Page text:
I myself use very small doses of perfumes in part so that my own natural scent won't be obliterated -- far less than I suspect most folks here would want to use. My standard is one or two dots from the tip of a sample vial dauber on one wrist, then rubbed against the other. For "signature" frags, I dilute 1:3 with perfumer's alcohol to use in an Aura Cacia aromatherapy atomizer with a controllable bulb.
When I was pregnant and when my sons were newborn, I did not wear scent...I couldn't stand it, actually. I was so peeved when my MIL came to visit, reeking of Coco, when my youngest was just a week old. She would snuggle him under her chin and give him back to me...his cute little newborn head smelled like over-applied Chanel. Blech! I cannot wear Coco or smell it to this day because of that experience. Pity, too, since I used to like it.
But around the 6-9 month old mark I started wearing fragrance again. And I have wondered if my sons will have any specific scent memory of me as they get older. I wear so many different things, that they may not. But right now I am really loving and craving Profumi de Forte Marconi 3
Marconi 3 Notes
Coriander, Anise, Cinnamon, Coconut, Geranium, Iris, Heliotrope, Vanilla bean, Indonesian patchouli, Oak moss
"The holidays of my youth were spent here amongst the scents of my family. My mother’s powders, high beds with crisp sheets, large wooden wardrobes that smelled fresh and clean..."
Marconi 3 smells just like the perfumers description of it. When I smell it I can see his mother, dressed up ready to go out for the evening, tucking her children into bed, while a balmy seaside breeze wafts through an open widow. It is a comfort scent, relaxing yet sophisticated. And it is reminiscent of the smell of my babies head--minus the entirely inappropriate and obnoxious Coco note.! LOL
Great question! Thanks for asking.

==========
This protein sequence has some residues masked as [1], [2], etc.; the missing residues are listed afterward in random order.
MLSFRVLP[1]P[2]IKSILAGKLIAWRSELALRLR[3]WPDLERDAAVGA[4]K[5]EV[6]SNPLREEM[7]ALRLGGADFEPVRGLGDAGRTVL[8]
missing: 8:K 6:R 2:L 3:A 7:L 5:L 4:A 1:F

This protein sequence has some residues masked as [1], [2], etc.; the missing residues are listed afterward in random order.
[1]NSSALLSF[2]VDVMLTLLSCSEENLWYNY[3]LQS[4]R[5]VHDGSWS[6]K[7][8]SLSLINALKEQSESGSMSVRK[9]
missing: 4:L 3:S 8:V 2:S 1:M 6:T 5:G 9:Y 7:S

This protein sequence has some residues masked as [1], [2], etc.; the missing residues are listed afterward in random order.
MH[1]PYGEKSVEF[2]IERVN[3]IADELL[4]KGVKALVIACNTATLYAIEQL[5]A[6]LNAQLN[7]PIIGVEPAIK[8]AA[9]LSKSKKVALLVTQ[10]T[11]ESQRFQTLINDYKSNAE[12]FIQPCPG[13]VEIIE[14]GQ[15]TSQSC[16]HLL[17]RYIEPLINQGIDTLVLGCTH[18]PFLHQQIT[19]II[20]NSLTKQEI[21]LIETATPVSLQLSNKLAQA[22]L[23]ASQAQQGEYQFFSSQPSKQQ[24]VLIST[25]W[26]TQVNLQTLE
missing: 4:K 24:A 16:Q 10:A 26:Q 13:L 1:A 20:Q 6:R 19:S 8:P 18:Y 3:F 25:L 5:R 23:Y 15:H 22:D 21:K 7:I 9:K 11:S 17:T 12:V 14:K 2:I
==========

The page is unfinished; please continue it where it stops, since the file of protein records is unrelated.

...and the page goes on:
Chaplain -- ha! I'd have been irked too. That reminds me of when we had an indoor/outdoor cat, an orange boy sweetie with wanderlust, that we came to learn had "other families" all up and down the block. We could eventually tell who he'd been hanging out with by what he smelled like: the college girls across the street made him smell of a particular melonmuskvanilla drugstore bodyspray type thing, for instance. My husband used to think this cat smelled naturally like honey -- until we met our next-door neighbor and found out she was a weekend beekeeper who made and sold beeswax craft candles. Tuned out the cat was spending most of his time away from us playing with her little boy.
Not a particular scent, but my daughters sure do like when I take down the perfume box and let them pick something for themselves, and they are interested in scents. I can't think of one in particular I'd like them to associate with me, and am glad they are pretty open-minded about smell.
I agree no scent while baby is nursing-and-no-other-food age, or at least not the sort of scents I like now, they are too loud and I think might be confusing to the baby's mind, it does seem better for them to have the human scent around them and seems like it might be important to their development.
When my son was a baby and for about 2 years , I really didn't wear scent at all. I had no time to think about at all really.
I did consistently use Clarins Body Shaping Cream and Body Firming Cream. The smell of Body Shaping Cream in particular ( a lot of Basenoters know I love it! I keep going on about it! ) reminds me of mommy - baby moments . I know my son loves the smell too. He says it smells like Mommy. It's mostly all he smelt when he was really little.
For sale. Carnal Flower and Vero Profumo Onda.
My daughter associates Robert Piguet's VISA with me. She says it "smells like Mommy". She has also said that when I had to work late, she used to smell my pillow to fall asleep.
We cannot live only for ourselves. A thousand fibers connect us with our fellow men. ~Herman Melville